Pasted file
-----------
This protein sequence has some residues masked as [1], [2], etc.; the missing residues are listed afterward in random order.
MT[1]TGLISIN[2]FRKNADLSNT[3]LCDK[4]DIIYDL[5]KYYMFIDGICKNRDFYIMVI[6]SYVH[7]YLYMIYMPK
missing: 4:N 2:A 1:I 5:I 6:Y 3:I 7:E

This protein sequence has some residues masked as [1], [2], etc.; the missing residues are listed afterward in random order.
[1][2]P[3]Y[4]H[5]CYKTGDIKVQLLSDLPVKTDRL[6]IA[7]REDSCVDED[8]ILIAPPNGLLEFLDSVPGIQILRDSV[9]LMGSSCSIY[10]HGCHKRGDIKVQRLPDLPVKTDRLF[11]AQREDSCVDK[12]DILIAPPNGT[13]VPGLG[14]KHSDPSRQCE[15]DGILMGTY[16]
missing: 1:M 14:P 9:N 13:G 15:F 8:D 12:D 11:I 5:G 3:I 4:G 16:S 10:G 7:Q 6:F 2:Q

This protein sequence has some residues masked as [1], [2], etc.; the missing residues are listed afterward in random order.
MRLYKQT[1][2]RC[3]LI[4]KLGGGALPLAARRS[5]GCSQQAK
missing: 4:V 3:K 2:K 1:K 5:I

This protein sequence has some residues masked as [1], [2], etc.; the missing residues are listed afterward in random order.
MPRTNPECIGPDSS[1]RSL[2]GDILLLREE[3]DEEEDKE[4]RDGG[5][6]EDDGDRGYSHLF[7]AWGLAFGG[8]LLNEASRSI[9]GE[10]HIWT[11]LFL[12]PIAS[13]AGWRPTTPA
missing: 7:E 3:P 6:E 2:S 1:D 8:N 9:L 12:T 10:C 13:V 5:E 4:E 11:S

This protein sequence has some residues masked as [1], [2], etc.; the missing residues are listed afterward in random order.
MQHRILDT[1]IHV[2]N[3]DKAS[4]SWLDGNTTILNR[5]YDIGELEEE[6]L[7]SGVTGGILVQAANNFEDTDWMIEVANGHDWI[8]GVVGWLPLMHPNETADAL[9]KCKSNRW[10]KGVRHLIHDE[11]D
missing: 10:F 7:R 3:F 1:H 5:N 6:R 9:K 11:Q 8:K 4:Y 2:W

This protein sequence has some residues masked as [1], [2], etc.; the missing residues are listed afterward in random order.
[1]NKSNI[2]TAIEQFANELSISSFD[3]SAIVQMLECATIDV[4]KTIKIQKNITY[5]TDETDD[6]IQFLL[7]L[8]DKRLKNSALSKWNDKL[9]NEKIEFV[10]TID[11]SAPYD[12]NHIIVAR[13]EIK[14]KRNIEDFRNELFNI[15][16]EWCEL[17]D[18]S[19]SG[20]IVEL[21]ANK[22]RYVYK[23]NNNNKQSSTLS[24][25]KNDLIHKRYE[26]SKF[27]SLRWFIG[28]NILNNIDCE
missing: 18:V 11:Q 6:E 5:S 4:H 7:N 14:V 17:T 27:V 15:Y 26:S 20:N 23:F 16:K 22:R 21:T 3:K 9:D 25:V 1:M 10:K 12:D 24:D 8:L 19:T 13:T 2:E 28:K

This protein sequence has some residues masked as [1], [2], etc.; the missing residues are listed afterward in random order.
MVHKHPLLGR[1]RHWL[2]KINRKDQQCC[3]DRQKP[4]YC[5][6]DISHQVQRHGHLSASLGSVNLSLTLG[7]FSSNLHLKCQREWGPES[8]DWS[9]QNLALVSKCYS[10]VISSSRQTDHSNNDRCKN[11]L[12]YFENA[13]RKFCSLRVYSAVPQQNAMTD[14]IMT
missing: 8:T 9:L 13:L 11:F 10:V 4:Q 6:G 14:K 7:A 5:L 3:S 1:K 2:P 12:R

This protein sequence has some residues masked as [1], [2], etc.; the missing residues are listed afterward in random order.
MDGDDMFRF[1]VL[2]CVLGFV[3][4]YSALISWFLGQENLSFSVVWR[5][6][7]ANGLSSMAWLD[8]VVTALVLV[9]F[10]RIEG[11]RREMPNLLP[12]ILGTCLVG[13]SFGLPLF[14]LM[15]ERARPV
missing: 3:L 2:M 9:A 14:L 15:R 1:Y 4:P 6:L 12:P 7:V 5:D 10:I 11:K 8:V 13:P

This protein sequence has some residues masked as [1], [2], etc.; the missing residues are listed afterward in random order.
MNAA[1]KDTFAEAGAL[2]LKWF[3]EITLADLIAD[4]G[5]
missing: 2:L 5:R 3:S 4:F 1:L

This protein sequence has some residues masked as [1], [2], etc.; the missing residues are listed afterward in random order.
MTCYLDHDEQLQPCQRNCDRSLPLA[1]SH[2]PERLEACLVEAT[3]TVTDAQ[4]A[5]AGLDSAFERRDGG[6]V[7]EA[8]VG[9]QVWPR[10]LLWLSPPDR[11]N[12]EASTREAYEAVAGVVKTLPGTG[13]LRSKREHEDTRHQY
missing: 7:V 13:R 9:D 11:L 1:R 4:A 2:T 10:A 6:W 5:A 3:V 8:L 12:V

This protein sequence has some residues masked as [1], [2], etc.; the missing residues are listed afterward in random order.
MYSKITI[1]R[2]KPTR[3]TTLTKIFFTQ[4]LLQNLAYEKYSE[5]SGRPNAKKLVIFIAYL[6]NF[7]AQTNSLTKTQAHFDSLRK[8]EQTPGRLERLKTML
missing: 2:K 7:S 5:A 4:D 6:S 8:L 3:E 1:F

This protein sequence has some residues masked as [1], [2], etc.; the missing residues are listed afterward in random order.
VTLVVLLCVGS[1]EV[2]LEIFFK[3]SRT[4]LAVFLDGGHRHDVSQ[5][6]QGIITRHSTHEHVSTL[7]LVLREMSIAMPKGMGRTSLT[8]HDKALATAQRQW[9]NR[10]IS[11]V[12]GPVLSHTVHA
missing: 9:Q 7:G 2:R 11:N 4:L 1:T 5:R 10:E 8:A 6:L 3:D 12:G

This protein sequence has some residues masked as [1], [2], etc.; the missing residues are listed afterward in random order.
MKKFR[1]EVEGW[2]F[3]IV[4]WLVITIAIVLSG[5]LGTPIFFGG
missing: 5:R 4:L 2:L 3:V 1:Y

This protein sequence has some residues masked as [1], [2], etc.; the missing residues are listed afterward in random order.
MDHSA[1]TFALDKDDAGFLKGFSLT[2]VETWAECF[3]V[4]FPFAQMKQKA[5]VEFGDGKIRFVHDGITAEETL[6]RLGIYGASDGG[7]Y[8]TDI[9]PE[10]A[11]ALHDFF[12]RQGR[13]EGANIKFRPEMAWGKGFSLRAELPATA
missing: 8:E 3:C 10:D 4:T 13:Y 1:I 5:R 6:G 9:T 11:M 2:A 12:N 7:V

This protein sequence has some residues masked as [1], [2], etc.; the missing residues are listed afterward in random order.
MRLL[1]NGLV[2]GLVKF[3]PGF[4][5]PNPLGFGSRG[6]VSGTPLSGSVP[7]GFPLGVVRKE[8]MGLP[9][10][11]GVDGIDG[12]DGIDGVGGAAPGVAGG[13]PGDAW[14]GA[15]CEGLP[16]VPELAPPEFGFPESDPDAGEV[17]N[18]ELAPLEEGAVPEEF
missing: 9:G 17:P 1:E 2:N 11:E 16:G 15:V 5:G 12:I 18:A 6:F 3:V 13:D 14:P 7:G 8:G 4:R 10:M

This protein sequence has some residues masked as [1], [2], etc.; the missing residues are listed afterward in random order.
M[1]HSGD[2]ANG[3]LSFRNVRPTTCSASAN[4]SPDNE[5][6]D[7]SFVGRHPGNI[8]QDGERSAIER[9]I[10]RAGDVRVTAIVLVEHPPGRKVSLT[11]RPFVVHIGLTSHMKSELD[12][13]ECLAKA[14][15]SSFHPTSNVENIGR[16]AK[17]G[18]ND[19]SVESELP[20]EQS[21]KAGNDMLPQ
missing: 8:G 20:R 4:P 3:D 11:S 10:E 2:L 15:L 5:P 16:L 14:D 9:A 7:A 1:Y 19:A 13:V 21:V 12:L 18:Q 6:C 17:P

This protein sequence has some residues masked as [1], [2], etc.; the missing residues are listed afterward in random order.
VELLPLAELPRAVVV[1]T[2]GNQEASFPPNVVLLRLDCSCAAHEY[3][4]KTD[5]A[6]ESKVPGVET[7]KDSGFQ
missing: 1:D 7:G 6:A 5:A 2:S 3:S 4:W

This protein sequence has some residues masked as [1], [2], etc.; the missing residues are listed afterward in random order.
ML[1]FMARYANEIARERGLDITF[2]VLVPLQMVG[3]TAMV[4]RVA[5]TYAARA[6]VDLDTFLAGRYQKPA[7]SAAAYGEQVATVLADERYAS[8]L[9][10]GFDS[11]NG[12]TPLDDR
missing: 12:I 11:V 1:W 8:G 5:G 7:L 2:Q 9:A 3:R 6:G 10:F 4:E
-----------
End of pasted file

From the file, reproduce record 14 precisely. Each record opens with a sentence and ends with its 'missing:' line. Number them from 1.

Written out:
This protein sequence has some residues masked as [1], [2], etc.; the missing residues are listed afterward in random order.
MDHSA[1]TFALDKDDAGFLKGFSLT[2]VETWAECF[3]V[4]FPFAQMKQKA[5]VEFGDGKIRFVHDGITAEETL[6]RLGIYGASDGG[7]Y[8]TDI[9]PE[10]A[11]ALHDFF[12]RQGR[13]EGANIKFRPEMAWGKGFSLRAELPATA
missing: 8:E 3:C 10:D 4:T 13:Y 1:I 5:R 6:G 9:T 11:M 2:A 12:N 7:V